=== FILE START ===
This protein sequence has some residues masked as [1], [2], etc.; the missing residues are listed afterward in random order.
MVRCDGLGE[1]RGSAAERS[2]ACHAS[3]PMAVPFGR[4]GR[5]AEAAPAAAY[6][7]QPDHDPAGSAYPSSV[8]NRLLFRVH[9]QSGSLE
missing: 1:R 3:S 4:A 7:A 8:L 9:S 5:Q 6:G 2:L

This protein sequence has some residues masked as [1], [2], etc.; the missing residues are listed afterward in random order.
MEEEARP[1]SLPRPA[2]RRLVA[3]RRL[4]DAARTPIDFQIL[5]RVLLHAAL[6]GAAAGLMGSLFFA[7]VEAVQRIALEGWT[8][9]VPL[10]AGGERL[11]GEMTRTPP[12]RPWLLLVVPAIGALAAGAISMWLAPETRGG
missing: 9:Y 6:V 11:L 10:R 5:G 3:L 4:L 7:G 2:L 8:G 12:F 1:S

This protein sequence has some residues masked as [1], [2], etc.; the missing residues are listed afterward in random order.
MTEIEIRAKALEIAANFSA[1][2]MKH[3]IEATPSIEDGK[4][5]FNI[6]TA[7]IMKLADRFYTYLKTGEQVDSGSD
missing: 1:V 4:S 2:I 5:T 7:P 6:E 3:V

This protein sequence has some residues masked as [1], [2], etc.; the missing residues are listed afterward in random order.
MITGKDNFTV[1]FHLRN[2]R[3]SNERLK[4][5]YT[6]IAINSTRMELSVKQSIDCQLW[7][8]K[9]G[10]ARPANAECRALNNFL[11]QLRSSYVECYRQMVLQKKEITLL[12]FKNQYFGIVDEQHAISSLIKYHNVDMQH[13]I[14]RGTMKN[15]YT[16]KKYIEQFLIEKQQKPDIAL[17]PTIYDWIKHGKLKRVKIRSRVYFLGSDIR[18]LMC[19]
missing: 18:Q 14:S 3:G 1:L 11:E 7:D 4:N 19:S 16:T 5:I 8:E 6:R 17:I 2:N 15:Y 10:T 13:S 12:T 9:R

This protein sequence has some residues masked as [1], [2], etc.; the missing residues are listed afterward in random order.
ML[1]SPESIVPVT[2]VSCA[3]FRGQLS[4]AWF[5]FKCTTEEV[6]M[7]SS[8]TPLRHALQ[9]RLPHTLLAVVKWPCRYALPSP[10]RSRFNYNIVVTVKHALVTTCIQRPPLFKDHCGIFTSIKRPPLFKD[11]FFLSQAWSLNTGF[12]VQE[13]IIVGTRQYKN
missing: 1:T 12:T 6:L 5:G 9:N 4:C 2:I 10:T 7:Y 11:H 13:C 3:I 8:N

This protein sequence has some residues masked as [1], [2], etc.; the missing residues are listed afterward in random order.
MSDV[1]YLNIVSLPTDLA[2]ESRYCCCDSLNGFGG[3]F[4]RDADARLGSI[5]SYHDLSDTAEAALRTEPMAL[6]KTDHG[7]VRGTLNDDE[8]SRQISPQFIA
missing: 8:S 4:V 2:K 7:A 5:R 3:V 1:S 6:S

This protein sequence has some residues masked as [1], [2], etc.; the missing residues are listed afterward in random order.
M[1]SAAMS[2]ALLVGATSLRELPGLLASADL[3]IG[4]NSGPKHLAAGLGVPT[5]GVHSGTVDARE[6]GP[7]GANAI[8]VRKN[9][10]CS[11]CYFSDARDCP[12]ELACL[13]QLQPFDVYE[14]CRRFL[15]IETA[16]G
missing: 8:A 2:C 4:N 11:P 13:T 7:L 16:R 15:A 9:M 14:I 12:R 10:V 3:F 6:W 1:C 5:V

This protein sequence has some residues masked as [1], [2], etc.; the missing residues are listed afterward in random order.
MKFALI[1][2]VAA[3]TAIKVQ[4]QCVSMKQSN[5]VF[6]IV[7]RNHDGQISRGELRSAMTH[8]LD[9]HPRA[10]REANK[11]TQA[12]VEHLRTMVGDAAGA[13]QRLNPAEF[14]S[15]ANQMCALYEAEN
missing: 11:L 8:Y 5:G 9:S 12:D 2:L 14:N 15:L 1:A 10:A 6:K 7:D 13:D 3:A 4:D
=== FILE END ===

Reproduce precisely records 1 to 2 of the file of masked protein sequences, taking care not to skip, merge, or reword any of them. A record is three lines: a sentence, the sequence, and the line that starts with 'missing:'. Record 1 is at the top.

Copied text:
This protein sequence has some residues masked as [1], [2], etc.; the missing residues are listed afterward in random order.
MVRCDGLGE[1]RGSAAERS[2]ACHAS[3]PMAVPFGR[4]GR[5]AEAAPAAAY[6][7]QPDHDPAGSAYPSSV[8]NRLLFRVH[9]QSGSLE
missing: 1:R 3:S 4:A 7:A 8:L 9:S 5:Q 6:G 2:L

This protein sequence has some residues masked as [1], [2], etc.; the missing residues are listed afterward in random order.
MEEEARP[1]SLPRPA[2]RRLVA[3]RRL[4]DAARTPIDFQIL[5]RVLLHAAL[6]GAAAGLMGSLFFA[7]VEAVQRIALEGWT[8][9]VPL[10]AGGERL[11]GEMTRTPP[12]RPWLLLVVPAIGALAAGAISMWLAPETRGG
missing: 9:Y 6:V 11:L 10:R 5:G 3:L 4:L 7:G 2:L 8:G 12:F 1:S